Today’s post is part of a special series here on Planet Pailly called Sciency Words. Each week, we take a closer look at an interesting science or science-related term to help us all expand our scientific vocabularies together. Today’s term is:
It is the year 2217. The mining vessel Belvedere approaches a large, rocky body in the outer Solar System. The object is dark in color, barely visible against the inky blackness of space. It has every appearance of being a carbonaceous asteroid, no doubt rich in volatiles. It may even contain that most precious of substances in space: water.
The crew of the Belvedere stand to make a substantial profit, but the science officer reports that she’s getting a lot of strange readings. The asteroid may not be what it seems. “I recommend keeping our distance,” she says.
“Pixies” are part of the whole commercialization of space thing that’s going on right now. They’re made by a company called Asteroid Initiatives LLC, and they’re intended for use in asteroid prospecting and, ultimately, asteroid mining.
Basically, pixies are a new kind of space probe. As you might guess from the name, they’re really small. They’re sometimes referred to as femto-spacecraft, though they’re not actually femto-scale (that would make them smaller than atoms).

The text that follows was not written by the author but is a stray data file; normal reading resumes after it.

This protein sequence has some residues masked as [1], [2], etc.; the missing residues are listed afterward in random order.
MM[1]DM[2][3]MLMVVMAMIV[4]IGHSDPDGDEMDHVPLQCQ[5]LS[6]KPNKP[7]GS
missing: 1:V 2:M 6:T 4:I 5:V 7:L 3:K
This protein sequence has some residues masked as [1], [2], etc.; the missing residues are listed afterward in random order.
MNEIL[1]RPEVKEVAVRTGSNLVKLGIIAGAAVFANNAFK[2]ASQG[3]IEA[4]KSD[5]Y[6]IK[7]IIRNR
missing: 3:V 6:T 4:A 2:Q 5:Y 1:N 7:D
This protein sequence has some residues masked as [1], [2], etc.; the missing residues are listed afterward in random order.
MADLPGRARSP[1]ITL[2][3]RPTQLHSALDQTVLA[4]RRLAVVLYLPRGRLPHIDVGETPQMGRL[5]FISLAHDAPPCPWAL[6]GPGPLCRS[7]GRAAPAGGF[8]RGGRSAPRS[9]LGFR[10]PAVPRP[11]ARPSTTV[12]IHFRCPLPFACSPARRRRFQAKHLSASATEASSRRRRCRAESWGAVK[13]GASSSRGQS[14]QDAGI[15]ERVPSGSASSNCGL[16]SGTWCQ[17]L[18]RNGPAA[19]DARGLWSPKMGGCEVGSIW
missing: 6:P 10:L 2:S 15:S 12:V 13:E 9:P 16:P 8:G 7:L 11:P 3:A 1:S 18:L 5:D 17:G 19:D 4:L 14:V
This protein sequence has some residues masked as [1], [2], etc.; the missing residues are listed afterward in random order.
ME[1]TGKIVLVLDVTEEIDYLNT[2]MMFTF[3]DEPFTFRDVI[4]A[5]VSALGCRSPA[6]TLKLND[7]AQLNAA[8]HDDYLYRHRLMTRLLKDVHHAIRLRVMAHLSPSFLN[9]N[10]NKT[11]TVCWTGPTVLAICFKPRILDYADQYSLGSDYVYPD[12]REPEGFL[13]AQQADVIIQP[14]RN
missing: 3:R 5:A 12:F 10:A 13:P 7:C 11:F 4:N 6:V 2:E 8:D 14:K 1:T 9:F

In terms of size, they’re often compared to credit cards, cell phones, or TV remote controls. In other words, a pixie spacecraft could fit in the palm of your hand.
Pixies may be going on their first mission soon. They’re under consideration to be part of the AIDA mission to the asteroid Didymos and its moon, Didymoon. If approved, a swarm of forty pixies will either surround Didymoon or land on its surface.
Granted, pixies are too small to carry much sensor equipment, but there will be forty of them. That’s forty extra data feeds, forty extra points of view, forty extra perspectives on how Didymoon responds during AIDA’s impact experiments. That’s a lot of additional information without putting any expensive hardware at risk.
The captain of the Belvedere steeples his fingers. He can’t pass up the opportunity to mine such a large carbonaceous asteroid, but if his science officer is right… if there’s any danger….
On the view-screen, the large, rocky object drifts through space. The captain comes to a decision. There’s a way to get more data without putting the ship at risk.
The captain issues the order: “Release the pixies!”